Blue Light Special on Buzz Words

Kresge Foundation Logo

The Kresge Foundation is a great organization. They seek to strengthen other non-profit organizations by helping them to grow and improve their operations. It’s the philanthropic world’s version of the old Chinese proverb: “Give a man a fish and you feed him for a day. Teach a man to fish and you feed him for a lifetime.” This is all very good stuff.

If the name doesn’t ring a bell with you, the Kresge Foundation grew from the wealth of the Kresge family, the “K” in KMart. Decades of hailing shoppers to blue light specials made the Kresge’s very rich. And the foundation is their way of paying the world back. Good for them.

But a bunch of this breaks down into a mish-mash when you hear their ads on National Public Radio:

The Kresge Foundation helps organizations to catalyze growth, connect with stakeholders, and challenge greater support.

Huh? Catalyze? Stakeholders? Buzzword Bingo!

I have talked about this before, but as soon as you start to over-think your mission statement, it’s broken. I constantly see organizations who have spent way too much time at an “executive offsite” stewing over their corporate vision or mission statement. There are even consultants who make most of their living from traveling the world helping people run these offsites.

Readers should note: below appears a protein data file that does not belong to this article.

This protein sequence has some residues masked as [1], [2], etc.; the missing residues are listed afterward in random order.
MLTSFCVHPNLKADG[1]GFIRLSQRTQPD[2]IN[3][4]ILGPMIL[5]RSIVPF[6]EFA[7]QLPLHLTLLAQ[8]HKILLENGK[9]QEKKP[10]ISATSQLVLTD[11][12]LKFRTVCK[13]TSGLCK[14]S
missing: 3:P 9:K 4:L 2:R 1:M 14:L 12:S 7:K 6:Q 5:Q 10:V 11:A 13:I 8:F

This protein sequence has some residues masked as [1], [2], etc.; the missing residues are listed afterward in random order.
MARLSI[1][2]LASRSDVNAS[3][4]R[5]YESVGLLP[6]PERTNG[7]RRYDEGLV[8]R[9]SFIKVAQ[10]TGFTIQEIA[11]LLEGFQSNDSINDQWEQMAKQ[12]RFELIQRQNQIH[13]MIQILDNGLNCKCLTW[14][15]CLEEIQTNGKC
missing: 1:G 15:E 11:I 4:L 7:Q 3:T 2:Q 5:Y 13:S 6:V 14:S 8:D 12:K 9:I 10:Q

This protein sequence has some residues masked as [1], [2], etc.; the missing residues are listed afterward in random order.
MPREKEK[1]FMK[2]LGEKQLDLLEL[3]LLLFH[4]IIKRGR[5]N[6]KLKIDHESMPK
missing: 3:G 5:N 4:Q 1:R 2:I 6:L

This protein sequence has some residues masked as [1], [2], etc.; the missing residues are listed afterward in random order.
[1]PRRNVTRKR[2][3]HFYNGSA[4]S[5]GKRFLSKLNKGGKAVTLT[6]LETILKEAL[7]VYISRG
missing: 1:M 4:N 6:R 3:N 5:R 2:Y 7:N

As soon as you start to over-think your mission statement, it’s broken.

I’ve been to many of these things. They start out with the best of intentions, and then go down hill from there. The consultant usually whips out the same tired flip charts they’ve used 300 times before, leads the group through the same tired exercises, pushes them toward some conclusion without even understanding the organization, and moves on. The executives go into these meetings thinking they are changing the world, or at least their little corner of it. And they over-think the thing, and leave the meeting with a mushy, overwrought, jumble of buzzwords.

Even worse, they then call a huge corporate meeting and announce the thing like Moses coming down with the word of God. And the employees go insane. They marvel at the fact that the leadership of their organization has time to spend stewing over this stuff. They try to imagine what kind of people it takes to create this crap. They ask themselves how much money, at the exec’s obscene pay rates, it cost the company to come up with this thing. They wonder about the hundreds of better ways that money could have been spent, or the exec’s time could have been used. Then they go back to work.

Visions are best when they are simple, direct, and abundantly clear to everyone.

This might make you think I don’t find value in mission statements or corporate visions. Nothing could be further from the truth. I’m a huge fan of figuring out what your organization is trying to accomplish, writing that down, and making sure it’s widely known, well communicated, and referred to constantly. But like almost everything else in business, visions are best when they are simple, direct, and abundantly clear to everyone. If they are not, what you get is this drivel, that is often worse than having no vision at all.

The saddest part of the Kresge Foundation example, is that their web site has a super statement of their mission right at the top of the home page:

The Kresge Foundation’s mission is to strengthen nonprofit organizations that advance the well-being of humanity.

Simple, direct, and understood by everyone. And it is definitively NOT pompous or trying too hard. They should be using that instead of trying to catalyze their stakeholders into a catatonic state.